Plan an escape around the world with ‘Accidentally Wes Anderson’.

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Wes Anderson
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Photography
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You recognize it when you see it. Films like The Grand Budapest Hotel, The Darjeeling Limited and Moonrise Kingdom all seem to look at life through a similarly whimsical, nostalgic, pastel-colored lens. Inspired by the @AccidentallyWesAnderson Instagram account with over a million followers, a new photo book – Accidentally Wes Anderson (AWA) – celebrates the beloved filmmaker’s signature quirky aesthetic with a collection of 200 images from around the world of real-life locations that look like scenes straight out of one of Anderson’s films – all shot by a community of his fans.

“There’s always something that you can’t really put your finger on, but you know it fits perfectly when you see it,” says Wally Koval, founder of @AccidentallyWesAnderson and author of AWA. “This is not just a travel book, it’s a mood board, an escape hatch from everyday life, a moment of joy – and hopefully it still inspires adventure and discovery.

How does Anderson feel about fans accidentally stealing his unique aesthetics? “When he gave us his blessing to move the project forward, we were thrilled, but when he saw the finished piece and agreed to write a few words – reading those few short paragraphs was the perfect stamp of approval,” says Koval about Wes Anderson’s move in the AWA.

“I now understand what it means to accidentally be myself,” Anderson says in the preface, adding, “I’m still confused about what it means to intentionally be me, if that’s what I am at all…”.

Enter a world reminiscent of Wes Anderson’s films with these randomly or perhaps intentionally taken photos.

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Crawley-Edge Boathouse, Perth, Western Australia

This blue boathouse, inspired by The Life Aquatic, is stranger than fiction: it has become the most photographed travel attraction in Perth, with so many self-indulgent tourists queuing up to visit that in 2019 the city decided to spend $400,000 on a solar-powered toilet system to service it.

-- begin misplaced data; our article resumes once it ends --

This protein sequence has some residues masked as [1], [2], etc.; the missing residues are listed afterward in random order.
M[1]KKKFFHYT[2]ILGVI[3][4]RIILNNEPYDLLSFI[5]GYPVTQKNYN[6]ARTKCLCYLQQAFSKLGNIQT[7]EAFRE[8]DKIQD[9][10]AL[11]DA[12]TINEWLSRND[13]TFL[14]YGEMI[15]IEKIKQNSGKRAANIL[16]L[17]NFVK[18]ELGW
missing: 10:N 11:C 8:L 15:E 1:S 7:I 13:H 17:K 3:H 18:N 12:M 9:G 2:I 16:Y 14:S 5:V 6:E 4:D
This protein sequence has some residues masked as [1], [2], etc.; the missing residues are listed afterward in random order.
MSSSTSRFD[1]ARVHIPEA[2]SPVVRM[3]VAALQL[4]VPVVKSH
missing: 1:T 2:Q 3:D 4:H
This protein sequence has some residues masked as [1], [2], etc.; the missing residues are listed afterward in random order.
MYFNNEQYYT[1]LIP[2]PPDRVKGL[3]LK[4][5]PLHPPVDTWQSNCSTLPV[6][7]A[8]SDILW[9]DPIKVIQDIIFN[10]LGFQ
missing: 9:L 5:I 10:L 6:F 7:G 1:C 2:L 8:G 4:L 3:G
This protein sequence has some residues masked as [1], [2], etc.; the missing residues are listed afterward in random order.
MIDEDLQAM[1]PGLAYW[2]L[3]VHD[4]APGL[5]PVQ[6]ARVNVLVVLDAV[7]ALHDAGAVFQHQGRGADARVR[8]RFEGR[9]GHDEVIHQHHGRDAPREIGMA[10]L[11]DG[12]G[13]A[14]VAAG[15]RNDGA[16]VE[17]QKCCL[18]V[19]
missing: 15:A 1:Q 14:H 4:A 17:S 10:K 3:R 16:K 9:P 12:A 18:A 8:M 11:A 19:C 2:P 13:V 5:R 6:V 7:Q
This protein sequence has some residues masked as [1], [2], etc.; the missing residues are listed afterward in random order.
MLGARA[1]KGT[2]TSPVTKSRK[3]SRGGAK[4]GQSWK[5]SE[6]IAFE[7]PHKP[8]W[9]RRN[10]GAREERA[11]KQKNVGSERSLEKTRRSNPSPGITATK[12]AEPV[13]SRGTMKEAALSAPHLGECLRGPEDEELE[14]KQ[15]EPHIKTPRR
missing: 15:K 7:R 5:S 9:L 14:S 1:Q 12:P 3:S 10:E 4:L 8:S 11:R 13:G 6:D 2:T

Hotel Opera, Prague, Czech Republic

You cannot book a room at the Grand Budapest Hotel, an Eastern European grand lady from the Second World War period, which was created from Anderson’s imagination, but you can stay at this very similar hotel in Prague. The Bohemian Neo-Renaissance façade of the hotel’s opera house, located in Prague’s “New Town” district, still welcomes real-life guests in all its pink splendor.

Roberts Cottages, Oceanside, California

Pinks of the past are part of the visual language that Anderson uses to tell his stories in the film. This palm-fringed section of rented bungalows recalls the budding days of California when a seaside town attracted visitors with the promise: “Come to Oceanside, where life is worth living”.

Ascensor da Bica, Lisbon, Portugal

Although none of Anderson’s films are set in Lisbon, it is not surprising that this city is reminiscent of the filmmaker’s work, because it feels like a nod to another time. There are three funicular cars still in use in Lisbon, standing in front of a backdrop of pastel-colored houses and cobblestone streets that could have been taken from a shot in his films.

Fort Amer, Rajasthan, India

India, a country known for its colorfulness and intricate details, was one of the main characters in The Darjeeling Limited, which was shot mainly in Rajasthan, where this real-life scene was also captured. Built in 1592, this royal palace and military base contains unexpected wonders inside, such as a kaleidoscope of cut glass in a hall of mirrors.

Harbor shed, Glenorchy, New Zealand

Glenorchy is an adventurer’s paradise, and its landscapes can be seen in non-Anderson movies such as the Lord of the Rings trilogy and Narnia. But this red cabin that tells visitors that they made it, with its backdrop of snow-capped mountains and a touch of nostalgia, is more reminiscent of some of your favorite scenes from Anderson.

White Cyclone, Kuwana, Japan

It falls sch

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